Colt Government Model 45ACP SN:C14459 MFG:1914
Colt Government Model 45ACP SN:C14459 MFG:1914 Colt Government Model 45ACP SN:C14459 MFG:1914 Colt Government Model 45ACP SN:C14459 MFG:1914 Colt Government Model 45ACP SN:C14459 MFG:1914 Colt Government Model 45ACP SN:C14459 MFG:1914 Colt Government Model 45ACP SN:C14459 MFG:1914 Colt Government Model 45ACP SN:C14459 MFG:1914
Colt Government Model 45ACP SN:C14459 MFG:1914
Colt Government Model 45ACP SN:C14459 MFG:1914 Colt Government Model 45ACP SN:C14459 MFG:1914 Colt Government Model 45ACP SN:C14459 MFG:1914 Colt Government Model 45ACP SN:C14459 MFG:1914 Colt Government Model 45ACP SN:C14459 MFG:1914 Colt Government Model 45ACP SN:C14459 MFG:1914 Colt Government Model 45ACP SN:C14459 MFG:1914
  • Caliber: 45ACP
  • Era: Pre-War
  • Finish: Brushed Blue
  • Serial Number: C14459
  • Shipment Type: Commercial
  • Year: 1914

This Colt 45 Government Model was sold to the Bond Hardware Company of Guelpa, Ontario Canada.  It was then shipped to A. McFarlane and Copmany on December 4th, 1914 in a 2 gun shipment.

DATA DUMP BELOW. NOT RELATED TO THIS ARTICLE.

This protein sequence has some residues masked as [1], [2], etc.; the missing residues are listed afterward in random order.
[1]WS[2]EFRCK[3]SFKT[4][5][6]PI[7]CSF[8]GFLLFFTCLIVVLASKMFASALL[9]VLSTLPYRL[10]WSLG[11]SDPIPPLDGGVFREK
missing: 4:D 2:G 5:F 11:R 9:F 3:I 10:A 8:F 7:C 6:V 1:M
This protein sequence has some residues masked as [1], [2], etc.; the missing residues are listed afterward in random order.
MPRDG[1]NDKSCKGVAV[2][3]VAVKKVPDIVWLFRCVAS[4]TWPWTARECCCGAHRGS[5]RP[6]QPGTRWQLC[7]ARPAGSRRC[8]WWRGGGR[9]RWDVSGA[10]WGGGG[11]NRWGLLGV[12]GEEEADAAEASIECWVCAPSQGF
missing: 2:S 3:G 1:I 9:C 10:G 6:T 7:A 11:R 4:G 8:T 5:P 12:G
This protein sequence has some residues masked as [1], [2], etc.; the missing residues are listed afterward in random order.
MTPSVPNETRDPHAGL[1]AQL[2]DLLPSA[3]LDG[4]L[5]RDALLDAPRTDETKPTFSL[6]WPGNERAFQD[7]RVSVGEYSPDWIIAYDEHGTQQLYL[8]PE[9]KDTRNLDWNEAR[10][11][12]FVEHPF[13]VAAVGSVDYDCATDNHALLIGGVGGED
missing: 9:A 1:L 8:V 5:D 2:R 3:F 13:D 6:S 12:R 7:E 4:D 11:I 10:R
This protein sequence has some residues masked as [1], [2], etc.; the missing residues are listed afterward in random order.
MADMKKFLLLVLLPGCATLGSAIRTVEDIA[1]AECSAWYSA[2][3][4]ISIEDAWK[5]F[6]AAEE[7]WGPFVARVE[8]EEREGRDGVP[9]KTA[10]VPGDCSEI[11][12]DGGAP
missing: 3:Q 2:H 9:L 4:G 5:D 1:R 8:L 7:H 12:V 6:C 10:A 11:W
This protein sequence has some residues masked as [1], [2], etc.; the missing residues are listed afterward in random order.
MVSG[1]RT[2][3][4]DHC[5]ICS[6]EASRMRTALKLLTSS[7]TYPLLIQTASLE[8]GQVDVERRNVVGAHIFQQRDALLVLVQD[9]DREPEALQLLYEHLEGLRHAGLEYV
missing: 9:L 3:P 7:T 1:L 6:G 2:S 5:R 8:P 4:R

This particular Colt Government Model .45 saw service with the Canadian Expeditionary Force during World War One and is inscribed with the original owner's name (CAPT. HAMBER 2nd C.E.F.) on the right side of the slide.

Canadian officers were required to provide their own kit (including sidearms) and it was not uncommon that the Colt Government Model was privately purchased for use in the Great War. The owners would often have their pistols inscribed as proof of their ownership.

Harold Balleny Hamber's initial military duties mirrored those in his civilian life and he was appointed paymaster at the rank of Captain. It seems that Captain Hamber desired a more engaging role in the war however and he eventually joined the Royal Flying Corps where he earned his pilot's rating and was appointed Flying Officer on May 23, 1917.

Flying was a dangerous business in those early days of aviation and it is said that approximately 20% of the military flying students were killed in training accidents. Unfortunately, this is exactly how Captain Hamber met his end, crash landing his Avro biplane on June 22, 1917 outside London.